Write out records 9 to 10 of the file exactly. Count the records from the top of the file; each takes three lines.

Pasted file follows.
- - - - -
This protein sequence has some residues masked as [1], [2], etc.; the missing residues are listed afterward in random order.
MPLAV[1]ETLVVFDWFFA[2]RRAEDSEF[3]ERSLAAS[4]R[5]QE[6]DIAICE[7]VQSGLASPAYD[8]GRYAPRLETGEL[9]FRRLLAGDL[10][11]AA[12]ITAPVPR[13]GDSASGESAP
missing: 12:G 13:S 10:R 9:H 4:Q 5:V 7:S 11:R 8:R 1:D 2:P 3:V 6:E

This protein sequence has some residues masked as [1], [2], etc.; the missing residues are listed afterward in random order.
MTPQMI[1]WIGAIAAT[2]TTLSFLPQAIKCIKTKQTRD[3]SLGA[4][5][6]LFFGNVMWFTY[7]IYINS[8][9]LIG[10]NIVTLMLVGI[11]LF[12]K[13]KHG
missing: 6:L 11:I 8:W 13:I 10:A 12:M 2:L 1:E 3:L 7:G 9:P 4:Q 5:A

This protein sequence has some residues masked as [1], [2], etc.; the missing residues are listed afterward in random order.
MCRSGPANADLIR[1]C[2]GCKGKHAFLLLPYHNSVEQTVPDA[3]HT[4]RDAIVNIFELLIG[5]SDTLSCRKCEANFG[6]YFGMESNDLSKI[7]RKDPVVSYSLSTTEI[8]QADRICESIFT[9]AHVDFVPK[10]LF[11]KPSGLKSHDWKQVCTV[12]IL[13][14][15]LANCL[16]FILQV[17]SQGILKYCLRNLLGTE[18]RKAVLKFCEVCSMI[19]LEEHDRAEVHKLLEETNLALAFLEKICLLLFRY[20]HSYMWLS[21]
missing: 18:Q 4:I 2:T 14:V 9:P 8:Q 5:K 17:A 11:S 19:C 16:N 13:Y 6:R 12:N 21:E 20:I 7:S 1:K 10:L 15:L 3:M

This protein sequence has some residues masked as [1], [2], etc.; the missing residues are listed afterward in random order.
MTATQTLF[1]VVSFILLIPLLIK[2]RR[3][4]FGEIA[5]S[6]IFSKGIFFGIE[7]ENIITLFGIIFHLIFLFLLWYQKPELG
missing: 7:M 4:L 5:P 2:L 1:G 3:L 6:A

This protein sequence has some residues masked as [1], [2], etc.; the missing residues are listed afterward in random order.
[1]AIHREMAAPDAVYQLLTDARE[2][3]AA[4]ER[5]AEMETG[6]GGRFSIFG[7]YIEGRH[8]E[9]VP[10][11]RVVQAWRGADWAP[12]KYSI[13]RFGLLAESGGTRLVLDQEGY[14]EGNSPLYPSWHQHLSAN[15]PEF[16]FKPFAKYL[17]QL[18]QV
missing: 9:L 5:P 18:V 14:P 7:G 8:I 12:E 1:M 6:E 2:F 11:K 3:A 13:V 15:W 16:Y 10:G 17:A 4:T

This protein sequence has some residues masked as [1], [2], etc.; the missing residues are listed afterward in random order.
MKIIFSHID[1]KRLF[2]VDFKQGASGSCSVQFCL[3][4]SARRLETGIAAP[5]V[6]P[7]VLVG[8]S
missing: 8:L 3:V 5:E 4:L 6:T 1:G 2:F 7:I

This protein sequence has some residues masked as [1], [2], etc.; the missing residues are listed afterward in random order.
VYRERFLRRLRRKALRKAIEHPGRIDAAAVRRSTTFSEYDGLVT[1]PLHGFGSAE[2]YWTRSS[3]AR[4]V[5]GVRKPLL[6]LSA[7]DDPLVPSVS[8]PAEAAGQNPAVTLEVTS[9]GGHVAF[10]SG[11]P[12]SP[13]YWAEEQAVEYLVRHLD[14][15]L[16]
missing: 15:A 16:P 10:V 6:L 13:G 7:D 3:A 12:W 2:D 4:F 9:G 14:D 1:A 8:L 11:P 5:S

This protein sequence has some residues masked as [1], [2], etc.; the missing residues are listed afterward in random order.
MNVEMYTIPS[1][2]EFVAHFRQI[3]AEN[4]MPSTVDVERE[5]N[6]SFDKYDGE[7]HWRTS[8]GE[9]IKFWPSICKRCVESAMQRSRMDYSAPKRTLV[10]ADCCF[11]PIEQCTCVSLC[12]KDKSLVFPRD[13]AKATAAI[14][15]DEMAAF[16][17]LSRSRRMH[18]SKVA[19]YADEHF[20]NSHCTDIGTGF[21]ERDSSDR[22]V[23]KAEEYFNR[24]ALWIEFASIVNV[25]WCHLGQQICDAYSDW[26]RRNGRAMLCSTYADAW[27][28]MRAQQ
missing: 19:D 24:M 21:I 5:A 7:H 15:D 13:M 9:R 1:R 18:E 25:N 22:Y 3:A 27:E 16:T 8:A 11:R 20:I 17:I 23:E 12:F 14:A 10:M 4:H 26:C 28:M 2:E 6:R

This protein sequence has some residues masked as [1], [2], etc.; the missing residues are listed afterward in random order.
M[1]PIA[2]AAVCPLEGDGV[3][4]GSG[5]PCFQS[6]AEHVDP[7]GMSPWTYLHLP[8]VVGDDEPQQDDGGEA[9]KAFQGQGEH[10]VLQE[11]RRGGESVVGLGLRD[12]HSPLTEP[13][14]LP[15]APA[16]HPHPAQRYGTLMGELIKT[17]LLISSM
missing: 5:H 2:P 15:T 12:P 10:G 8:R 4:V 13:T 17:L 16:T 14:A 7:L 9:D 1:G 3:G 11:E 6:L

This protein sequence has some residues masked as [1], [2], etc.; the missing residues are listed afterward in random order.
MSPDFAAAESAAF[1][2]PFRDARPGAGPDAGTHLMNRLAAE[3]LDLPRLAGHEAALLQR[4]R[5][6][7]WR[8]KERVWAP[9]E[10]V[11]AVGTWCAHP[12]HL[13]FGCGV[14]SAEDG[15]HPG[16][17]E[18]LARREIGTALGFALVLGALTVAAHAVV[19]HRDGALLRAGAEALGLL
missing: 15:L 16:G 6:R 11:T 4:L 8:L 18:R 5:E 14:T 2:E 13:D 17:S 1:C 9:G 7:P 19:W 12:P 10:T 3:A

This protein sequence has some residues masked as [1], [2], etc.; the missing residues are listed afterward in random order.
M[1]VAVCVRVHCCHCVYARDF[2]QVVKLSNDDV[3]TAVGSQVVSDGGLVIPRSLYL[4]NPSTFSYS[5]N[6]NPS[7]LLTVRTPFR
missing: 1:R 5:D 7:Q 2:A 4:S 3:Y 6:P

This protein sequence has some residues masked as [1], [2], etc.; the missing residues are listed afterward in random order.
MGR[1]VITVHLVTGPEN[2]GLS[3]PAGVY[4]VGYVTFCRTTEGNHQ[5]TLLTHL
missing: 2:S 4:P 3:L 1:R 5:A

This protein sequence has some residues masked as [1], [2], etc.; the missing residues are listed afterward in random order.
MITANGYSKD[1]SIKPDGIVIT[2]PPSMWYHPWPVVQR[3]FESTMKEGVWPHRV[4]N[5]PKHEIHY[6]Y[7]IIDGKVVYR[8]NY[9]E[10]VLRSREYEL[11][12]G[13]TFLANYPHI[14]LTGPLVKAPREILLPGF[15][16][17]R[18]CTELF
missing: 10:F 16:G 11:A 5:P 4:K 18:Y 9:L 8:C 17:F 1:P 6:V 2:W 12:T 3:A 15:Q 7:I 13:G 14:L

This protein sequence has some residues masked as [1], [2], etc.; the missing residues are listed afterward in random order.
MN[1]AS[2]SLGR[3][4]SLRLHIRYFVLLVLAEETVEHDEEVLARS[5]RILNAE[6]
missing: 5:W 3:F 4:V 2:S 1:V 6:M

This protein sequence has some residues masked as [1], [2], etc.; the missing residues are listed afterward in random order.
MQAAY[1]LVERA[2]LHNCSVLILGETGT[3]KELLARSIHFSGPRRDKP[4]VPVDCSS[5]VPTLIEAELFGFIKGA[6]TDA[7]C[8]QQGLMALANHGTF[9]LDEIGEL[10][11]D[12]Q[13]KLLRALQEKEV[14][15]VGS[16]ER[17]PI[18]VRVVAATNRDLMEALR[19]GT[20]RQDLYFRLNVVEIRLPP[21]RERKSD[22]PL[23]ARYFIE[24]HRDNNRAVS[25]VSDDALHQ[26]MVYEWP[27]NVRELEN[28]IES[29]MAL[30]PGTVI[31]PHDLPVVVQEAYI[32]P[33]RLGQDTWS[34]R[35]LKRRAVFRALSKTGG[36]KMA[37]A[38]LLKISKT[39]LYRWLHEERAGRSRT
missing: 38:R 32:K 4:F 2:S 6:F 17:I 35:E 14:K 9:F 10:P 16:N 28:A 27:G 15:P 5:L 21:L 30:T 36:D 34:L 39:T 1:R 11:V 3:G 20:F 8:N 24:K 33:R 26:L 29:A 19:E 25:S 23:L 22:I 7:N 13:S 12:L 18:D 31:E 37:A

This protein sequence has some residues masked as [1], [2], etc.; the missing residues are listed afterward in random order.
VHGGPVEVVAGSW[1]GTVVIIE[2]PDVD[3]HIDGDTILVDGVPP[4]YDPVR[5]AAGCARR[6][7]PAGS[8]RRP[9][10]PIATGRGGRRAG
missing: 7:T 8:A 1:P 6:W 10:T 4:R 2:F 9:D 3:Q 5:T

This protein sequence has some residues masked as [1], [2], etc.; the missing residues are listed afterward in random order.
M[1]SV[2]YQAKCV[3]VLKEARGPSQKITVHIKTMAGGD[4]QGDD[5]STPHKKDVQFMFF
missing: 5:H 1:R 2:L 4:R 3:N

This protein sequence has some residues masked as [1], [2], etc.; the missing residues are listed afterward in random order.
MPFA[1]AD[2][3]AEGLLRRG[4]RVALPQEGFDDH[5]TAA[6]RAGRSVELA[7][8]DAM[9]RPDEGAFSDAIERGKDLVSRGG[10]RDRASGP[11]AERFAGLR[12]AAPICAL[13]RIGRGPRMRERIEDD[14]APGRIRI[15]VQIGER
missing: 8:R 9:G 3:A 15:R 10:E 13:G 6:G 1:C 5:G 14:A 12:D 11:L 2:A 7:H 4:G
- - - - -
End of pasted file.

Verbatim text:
This protein sequence has some residues masked as [1], [2], etc.; the missing residues are listed afterward in random order.
M[1]PIA[2]AAVCPLEGDGV[3][4]GSG[5]PCFQS[6]AEHVDP[7]GMSPWTYLHLP[8]VVGDDEPQQDDGGEA[9]KAFQGQGEH[10]VLQE[11]RRGGESVVGLGLRD[12]HSPLTEP[13][14]LP[15]APA[16]HPHPAQRYGTLMGELIKT[17]LLISSM
missing: 5:H 2:P 15:T 12:P 10:G 8:R 4:V 13:T 17:L 16:T 14:A 7:L 9:D 1:G 3:G 11:E 6:L

This protein sequence has some residues masked as [1], [2], etc.; the missing residues are listed afterward in random order.
MSPDFAAAESAAF[1][2]PFRDARPGAGPDAGTHLMNRLAAE[3]LDLPRLAGHEAALLQR[4]R[5][6][7]WR[8]KERVWAP[9]E[10]V[11]AVGTWCAHP[12]HL[13]FGCGV[14]SAEDG[15]HPG[16][17]E[18]LARREIGTALGFALVLGALTVAAHAVV[19]HRDGALLRAGAEALGLL
missing: 15:L 16:G 6:R 11:T 4:L 8:L 18:R 5:E 14:T 2:E 13:D 17:S 1:C 9:G 7:P 19:W 12:P 10:T 3:A